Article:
JACKSON, Mich. — An 8-year-old girl who felt "singled out" after being blocked from school photos because of her hairstyle got a confidence-building boost from a Chicago photographer last week.
Marian Scott told WILX she cried after she was told that she couldn't get her photo taken at Paragon Charter Academy in Jackson, MI last month because the red extensions in her hair violated school policy. The school's handbook says students' hair color must be "of natural tones" to get their picture taken, according to WILX.
After her story made the news, it caught the attention of Naperville-based photographer Jermaine Horton. Growing up in a family devastated by gun violence on the South Side of Chicago, Horton said he was familiar with the types of feelings Marian was experiencing.
"When you’re singled out like that it’s a sucky feeling, and you could tell her confidence was just shot," Horton said.
Horton said vendors donated clothes, studio space, and everything they needed to make the shoot special.
"It was just a thing I wanted to do out of my heart," Horton said.
He took his own kids along for the hours-long drive to Michigan, where Marian lives. She donned a colorful dress for the photo shoot, and kept the red braids in her hair.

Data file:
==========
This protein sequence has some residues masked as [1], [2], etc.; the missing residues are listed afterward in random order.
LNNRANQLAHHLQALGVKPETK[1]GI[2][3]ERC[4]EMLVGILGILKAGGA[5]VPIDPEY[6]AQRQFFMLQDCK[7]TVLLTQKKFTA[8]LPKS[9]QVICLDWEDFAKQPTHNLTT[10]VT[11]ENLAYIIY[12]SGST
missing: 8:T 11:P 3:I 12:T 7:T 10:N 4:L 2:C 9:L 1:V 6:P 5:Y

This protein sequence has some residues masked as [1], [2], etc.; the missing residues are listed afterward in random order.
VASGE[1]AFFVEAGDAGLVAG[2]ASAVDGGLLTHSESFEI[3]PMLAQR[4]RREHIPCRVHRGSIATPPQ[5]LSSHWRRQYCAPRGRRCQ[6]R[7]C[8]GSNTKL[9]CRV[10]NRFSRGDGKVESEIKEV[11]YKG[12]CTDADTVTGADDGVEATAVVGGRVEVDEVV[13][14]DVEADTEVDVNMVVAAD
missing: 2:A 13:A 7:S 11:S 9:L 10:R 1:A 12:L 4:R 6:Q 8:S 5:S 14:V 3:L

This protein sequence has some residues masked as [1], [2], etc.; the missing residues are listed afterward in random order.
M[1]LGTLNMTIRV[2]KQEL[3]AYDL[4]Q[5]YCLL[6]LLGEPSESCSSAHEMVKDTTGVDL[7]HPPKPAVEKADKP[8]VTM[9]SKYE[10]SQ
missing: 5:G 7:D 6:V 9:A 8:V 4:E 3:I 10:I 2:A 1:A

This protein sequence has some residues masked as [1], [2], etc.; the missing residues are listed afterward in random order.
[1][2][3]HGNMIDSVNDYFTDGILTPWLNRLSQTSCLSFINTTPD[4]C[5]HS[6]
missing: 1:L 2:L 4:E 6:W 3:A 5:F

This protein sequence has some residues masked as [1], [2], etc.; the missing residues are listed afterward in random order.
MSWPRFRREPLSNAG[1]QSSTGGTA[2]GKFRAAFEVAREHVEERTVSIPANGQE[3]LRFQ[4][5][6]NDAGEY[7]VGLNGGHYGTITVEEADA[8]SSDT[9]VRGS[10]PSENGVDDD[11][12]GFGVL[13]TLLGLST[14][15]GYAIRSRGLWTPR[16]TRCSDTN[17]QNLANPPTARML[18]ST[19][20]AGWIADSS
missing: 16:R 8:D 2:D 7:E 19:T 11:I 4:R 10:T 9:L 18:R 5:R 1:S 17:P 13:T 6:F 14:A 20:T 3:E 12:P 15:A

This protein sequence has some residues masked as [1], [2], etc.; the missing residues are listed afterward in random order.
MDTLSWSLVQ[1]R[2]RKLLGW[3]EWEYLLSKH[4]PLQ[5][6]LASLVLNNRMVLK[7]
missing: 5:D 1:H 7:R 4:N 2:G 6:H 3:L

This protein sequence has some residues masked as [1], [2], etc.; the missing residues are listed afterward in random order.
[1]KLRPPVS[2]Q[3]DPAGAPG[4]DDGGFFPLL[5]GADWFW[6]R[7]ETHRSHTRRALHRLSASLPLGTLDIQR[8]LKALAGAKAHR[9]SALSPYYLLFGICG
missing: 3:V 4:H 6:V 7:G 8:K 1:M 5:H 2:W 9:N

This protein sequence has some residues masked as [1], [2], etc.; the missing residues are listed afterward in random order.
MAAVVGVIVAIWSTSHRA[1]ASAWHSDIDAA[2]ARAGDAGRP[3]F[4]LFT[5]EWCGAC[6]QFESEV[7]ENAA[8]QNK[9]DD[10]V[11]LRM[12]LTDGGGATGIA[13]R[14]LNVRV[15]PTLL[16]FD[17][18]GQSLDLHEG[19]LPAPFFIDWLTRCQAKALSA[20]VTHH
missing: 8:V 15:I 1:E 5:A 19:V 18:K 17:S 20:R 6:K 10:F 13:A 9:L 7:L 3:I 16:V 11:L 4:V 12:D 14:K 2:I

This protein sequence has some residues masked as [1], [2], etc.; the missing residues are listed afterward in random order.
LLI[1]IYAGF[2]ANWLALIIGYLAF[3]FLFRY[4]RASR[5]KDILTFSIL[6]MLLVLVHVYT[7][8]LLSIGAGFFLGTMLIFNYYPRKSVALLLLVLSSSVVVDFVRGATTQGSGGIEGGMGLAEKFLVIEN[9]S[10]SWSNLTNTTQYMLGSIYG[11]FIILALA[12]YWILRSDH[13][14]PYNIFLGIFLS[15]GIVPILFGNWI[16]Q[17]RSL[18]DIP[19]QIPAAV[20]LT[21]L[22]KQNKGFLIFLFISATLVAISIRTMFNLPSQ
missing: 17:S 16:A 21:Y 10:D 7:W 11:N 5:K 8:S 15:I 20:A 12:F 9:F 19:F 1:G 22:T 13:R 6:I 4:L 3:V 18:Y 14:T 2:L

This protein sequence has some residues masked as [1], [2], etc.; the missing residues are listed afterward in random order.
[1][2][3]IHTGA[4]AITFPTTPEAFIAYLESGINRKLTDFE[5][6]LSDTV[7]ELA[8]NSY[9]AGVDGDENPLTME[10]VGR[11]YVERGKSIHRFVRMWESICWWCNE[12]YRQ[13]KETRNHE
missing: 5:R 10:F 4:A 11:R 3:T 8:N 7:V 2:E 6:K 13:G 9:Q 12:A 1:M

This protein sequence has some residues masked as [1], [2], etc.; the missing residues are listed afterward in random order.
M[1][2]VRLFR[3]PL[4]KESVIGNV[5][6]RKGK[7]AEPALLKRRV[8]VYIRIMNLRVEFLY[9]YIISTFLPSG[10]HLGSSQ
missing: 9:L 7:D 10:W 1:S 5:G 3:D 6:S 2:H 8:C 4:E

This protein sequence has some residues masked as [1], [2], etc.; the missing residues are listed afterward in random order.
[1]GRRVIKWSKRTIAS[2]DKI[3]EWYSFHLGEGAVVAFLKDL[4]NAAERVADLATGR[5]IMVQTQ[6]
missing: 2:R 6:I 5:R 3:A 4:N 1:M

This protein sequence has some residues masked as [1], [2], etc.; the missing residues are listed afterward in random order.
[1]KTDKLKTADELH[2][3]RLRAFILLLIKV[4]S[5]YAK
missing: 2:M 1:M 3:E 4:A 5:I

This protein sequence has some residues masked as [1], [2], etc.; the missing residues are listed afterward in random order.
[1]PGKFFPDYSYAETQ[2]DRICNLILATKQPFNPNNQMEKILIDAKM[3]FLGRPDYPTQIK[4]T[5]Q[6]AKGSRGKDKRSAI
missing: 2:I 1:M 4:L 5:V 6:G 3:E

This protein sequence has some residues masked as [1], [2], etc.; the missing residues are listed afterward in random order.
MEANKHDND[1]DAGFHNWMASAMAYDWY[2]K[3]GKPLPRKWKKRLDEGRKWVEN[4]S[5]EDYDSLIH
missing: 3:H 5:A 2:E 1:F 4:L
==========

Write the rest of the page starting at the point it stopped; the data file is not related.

At first she was nervous, but after she got to talking about her favorite singer Ariana Grande and doing Fortnite dances with his kids, Horton said he could see Marian's confidence coming back.
He said she's actually a natural model. One pose in particular expressed the emotion she felt on the day she was turned away from getting her photos taken.
"I asked, 'give me how you felt in that moment,'" he said.
Not only did the photo shoot help Marian get her own confidence back, it has inspired others to do good works as well, Horton said. Thousands of people have contacted him from around the world to express thanks, and say they would like to do the same thing.
"I wasn’t expecting the reaction - I knew it was going to get picked up by a few people in the photography community but I had no idea it was going to do what it did," he said.
Horton said the experience actually inspired him to help even more people get their confidence back. He's heard from parents of children who are going through difficult life experiences, like being badly burned or injured. He plans to continue the work in a new initiative he's calling the Art of Confidence project.